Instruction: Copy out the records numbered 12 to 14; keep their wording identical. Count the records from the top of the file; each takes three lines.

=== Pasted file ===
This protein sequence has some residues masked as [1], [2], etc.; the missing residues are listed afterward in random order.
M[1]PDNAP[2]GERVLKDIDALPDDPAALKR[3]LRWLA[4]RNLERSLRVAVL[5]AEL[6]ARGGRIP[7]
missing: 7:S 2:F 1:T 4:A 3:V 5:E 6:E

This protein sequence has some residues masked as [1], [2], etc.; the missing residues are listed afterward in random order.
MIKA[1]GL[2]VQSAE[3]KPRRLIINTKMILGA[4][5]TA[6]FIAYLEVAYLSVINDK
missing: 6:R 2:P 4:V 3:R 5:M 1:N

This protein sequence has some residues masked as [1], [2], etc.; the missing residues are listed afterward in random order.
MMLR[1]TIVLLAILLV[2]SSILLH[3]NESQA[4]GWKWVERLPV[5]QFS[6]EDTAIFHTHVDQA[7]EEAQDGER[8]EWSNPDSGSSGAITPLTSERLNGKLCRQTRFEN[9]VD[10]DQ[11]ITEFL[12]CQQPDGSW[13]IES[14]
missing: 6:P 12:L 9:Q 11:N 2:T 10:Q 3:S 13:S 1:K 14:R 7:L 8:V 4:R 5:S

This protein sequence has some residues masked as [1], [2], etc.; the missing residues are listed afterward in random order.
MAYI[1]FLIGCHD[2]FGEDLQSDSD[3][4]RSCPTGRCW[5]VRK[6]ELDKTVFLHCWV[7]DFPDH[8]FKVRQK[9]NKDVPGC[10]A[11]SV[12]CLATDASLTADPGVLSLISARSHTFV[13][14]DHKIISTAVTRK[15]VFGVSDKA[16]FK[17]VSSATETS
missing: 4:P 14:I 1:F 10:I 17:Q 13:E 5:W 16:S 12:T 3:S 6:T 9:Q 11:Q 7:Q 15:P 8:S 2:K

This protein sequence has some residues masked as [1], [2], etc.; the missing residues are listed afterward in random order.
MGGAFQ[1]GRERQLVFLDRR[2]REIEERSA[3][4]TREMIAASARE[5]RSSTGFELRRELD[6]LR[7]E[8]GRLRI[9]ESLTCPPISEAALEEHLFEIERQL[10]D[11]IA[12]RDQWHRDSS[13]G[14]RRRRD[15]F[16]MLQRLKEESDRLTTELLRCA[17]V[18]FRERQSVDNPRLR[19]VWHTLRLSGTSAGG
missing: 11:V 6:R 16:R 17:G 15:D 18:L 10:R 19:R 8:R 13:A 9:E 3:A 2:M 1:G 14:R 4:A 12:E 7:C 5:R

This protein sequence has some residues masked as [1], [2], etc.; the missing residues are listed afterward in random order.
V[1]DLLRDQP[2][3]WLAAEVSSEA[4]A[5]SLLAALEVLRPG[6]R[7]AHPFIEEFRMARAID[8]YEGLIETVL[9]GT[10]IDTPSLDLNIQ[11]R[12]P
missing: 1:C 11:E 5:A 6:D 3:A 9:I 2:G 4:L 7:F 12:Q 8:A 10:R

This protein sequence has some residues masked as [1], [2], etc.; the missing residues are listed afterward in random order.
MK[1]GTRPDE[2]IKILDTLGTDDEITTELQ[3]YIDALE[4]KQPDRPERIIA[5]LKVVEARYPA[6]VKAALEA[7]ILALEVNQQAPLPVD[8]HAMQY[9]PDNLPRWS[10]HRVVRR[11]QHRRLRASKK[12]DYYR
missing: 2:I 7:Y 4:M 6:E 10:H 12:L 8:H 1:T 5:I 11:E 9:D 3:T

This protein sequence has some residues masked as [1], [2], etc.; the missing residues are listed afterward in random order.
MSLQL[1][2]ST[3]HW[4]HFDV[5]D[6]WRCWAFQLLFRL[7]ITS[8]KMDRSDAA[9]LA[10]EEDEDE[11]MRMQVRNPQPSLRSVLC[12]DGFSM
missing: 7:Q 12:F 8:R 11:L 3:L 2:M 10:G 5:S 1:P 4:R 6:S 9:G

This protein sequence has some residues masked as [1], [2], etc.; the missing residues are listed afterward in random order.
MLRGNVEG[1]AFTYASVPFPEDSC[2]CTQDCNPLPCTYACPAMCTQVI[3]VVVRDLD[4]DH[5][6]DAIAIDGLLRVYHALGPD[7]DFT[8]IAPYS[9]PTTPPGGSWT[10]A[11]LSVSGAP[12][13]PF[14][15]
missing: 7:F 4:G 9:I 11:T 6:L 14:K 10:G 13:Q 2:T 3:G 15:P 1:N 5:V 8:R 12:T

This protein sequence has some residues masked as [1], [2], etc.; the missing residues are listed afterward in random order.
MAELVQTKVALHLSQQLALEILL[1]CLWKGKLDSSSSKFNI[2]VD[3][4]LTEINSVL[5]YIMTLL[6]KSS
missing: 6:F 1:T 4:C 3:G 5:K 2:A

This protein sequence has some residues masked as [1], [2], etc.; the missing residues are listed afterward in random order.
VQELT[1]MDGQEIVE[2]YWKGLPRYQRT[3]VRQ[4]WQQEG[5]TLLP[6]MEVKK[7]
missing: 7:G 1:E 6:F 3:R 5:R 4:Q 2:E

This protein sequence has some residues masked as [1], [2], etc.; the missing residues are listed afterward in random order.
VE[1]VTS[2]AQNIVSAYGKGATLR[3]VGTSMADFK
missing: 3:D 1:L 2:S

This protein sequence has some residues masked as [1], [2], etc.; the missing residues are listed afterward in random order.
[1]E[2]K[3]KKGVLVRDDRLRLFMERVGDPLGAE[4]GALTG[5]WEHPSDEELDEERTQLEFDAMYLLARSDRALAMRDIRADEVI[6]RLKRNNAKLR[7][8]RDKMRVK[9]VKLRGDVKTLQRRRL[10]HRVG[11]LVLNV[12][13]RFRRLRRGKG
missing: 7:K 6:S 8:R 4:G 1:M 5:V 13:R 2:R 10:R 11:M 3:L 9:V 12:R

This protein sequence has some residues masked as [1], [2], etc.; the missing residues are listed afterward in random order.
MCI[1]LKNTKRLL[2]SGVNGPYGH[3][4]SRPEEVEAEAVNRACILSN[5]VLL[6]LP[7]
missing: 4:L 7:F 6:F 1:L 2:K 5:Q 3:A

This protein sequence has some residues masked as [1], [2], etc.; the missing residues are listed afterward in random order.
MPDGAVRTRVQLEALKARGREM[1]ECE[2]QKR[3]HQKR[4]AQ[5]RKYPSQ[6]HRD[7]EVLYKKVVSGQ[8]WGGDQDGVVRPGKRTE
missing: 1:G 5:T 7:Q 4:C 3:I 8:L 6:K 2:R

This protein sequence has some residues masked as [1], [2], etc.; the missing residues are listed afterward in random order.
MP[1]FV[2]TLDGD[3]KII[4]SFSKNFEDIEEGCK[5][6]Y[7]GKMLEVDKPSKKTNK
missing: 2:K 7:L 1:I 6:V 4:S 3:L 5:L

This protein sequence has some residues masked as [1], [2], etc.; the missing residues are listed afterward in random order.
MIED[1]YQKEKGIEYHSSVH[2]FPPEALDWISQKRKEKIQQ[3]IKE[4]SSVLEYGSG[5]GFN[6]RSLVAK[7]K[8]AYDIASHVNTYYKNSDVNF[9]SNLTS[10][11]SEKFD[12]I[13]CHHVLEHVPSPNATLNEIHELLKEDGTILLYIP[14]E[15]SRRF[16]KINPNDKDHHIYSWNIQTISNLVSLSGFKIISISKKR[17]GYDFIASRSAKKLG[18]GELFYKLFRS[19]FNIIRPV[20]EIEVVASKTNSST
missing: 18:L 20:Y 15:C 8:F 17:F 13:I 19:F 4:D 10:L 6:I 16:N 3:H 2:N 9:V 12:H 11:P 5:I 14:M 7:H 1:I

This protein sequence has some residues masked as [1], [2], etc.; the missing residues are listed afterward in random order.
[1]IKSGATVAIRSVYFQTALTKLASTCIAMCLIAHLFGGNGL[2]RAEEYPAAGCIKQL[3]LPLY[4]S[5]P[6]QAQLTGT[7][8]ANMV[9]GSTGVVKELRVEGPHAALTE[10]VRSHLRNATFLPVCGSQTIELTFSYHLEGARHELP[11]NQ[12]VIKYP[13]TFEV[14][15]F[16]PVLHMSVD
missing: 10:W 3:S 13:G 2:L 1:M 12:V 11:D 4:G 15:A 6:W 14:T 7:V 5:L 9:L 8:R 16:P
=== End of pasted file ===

This protein sequence has some residues masked as [1], [2], etc.; the missing residues are listed afterward in random order.
VE[1]VTS[2]AQNIVSAYGKGATLR[3]VGTSMADFK
missing: 3:D 1:L 2:S

This protein sequence has some residues masked as [1], [2], etc.; the missing residues are listed afterward in random order.
[1]E[2]K[3]KKGVLVRDDRLRLFMERVGDPLGAE[4]GALTG[5]WEHPSDEELDEERTQLEFDAMYLLARSDRALAMRDIRADEVI[6]RLKRNNAKLR[7][8]RDKMRVK[9]VKLRGDVKTLQRRRL[10]HRVG[11]LVLNV[12][13]RFRRLRRGKG
missing: 7:K 6:S 8:R 4:G 1:M 5:V 13:R 2:R 10:R 11:M 3:L 9:V 12:R

This protein sequence has some residues masked as [1], [2], etc.; the missing residues are listed afterward in random order.
MCI[1]LKNTKRLL[2]SGVNGPYGH[3][4]SRPEEVEAEAVNRACILSN[5]VLL[6]LP[7]
missing: 4:L 7:F 6:F 1:L 2:K 5:Q 3:A